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natural qualifications under guidance. Those guides are the selected ones of the people who represent them in these Chambers. If they should fail, the country would be the sufferer. The men whom we honor here today carried on and made their contribution to the success of Government. Such leadership entitles them to all praise that we can bestow upon them. In behalf of the Members of Congress, it is my privilege to share in expressing our appreciation of them in these all-too-insufficient words.

Among the great compensations enjoyed by Members of Congress are the precious friendships formed here. These friendships grow up without regard to party affiliation, and in some instances closely rival the brotherly affection of Damon and Pythias and other comrades of legend.

Friendship—how sweet is this wonderful boon of earth! It involves so many things, but above all, the power of going out of oneself and appreciating whatever is noble and loving in another.

Looking back upon our associations with our late lamented brethren, we can conjure up many happy recollections. As we who are left behind continue along life's pathway, our journey will be made more pleasant as these recollections spring to mind.

Grant but memory to usSaid the poet Whittier

And we can lose nothing by death. Longfellow wrote:

The grave itself is nothing but a covered bridge

Leading from light to light through a brief darkness. Unfortunately, it is only after these associations have been severed by the Grim Reaper that there comes to us a full realization of how much we treasured them. It is, therefore, fitting that we should pause in our deliberations for this brief period, that we may pay to their memories a final and affectionate tribute.

To live in hearts we leave behind
Is not to die.

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We whose services here extend over a period of years have seen many faces come and go. The procession is endless. Those of us who have witnessed the procession the longest naturally have made the most friends, but as we look about and reflect upon the number who have gone before", a strange loneliness comes over us.

Men drop so fast, ere life's midstage we tread,

Few know so many friends alive, as dead. While we “ await alike the inevitable hour", and though death is as natural as birth, yet we cannot but feel that the passing of our late colleagues in each instance was hastened by the strain and stress of the times.

The work of a conscientious Member of Congress at any time is exacting, but perhaps at no time in the history of our country has it been more strenuous than during the past few years.

What achievements have been wrought within the historic walls of these Chambers! If on every spot where some noble servant has struggled to bring this land into a harvest of promise, if on every grave of every hero of this Capitol there should spring up some vine, some fruitful tree, some spray of flowers, our whole land would be a beautiful garden and the air would be filled with fragrance.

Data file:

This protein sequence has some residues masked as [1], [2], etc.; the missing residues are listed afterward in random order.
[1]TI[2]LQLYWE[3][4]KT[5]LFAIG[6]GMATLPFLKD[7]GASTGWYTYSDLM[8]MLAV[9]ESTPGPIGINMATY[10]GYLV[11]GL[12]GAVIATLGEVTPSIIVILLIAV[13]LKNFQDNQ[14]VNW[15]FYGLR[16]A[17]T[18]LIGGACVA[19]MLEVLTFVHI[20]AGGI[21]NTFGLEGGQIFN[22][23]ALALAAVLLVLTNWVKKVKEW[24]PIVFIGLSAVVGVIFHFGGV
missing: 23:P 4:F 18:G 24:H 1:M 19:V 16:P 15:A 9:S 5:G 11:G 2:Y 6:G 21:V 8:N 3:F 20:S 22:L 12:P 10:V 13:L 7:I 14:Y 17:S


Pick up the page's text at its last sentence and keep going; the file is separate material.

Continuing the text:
Our departed colleagues had devoted varying periods of time to the public service, ranging from 2 years to a third of a century. Some had attained positions of high honor in their States before coming to the National Legislature. Being gifted beyond the lot of most men, they forged their way to the top of the ladder of success by their ability.

Our country grows as the years roll on; its mighty structure is builded of the living stones that marshal themselves to forms of ceaseless labor amid the responses of a free and intelligent people; and, may I add, there is only one way to have good public servants, and that is for our fellow citizens to be worthy of being well served.

Plutarch said that the measure of a man's life is the well spending of it and not the length. Our late colleagues could well afford to have their lives judged by this standard. Those dear ones who are left behind them can be justly proud of their records of service and achievement.

The passing of these distinguished men is a loss not alone to their families, but to the Nation. Skilled in statecraft, trained in lawmaking, and experienced in public affairs, their services are no longer at the call of a Nation which today stands sorely in need of all the leadership it can secure. Yet of necessity others must rise to take their places; and because these men lived, the course of those who succeed them will be made the more smooth.

With the passing of these illustrious men, we again come face to face with the age-old question, is death the end? If this question need be answered in the affirmative, our heads might well be bowed today in grief and sorrow, and we should bid a long farewell to all that is good and great in the being of man. If the soul of man returns to dust along with his flesh, there would be occasion indeed for lamentation and despair.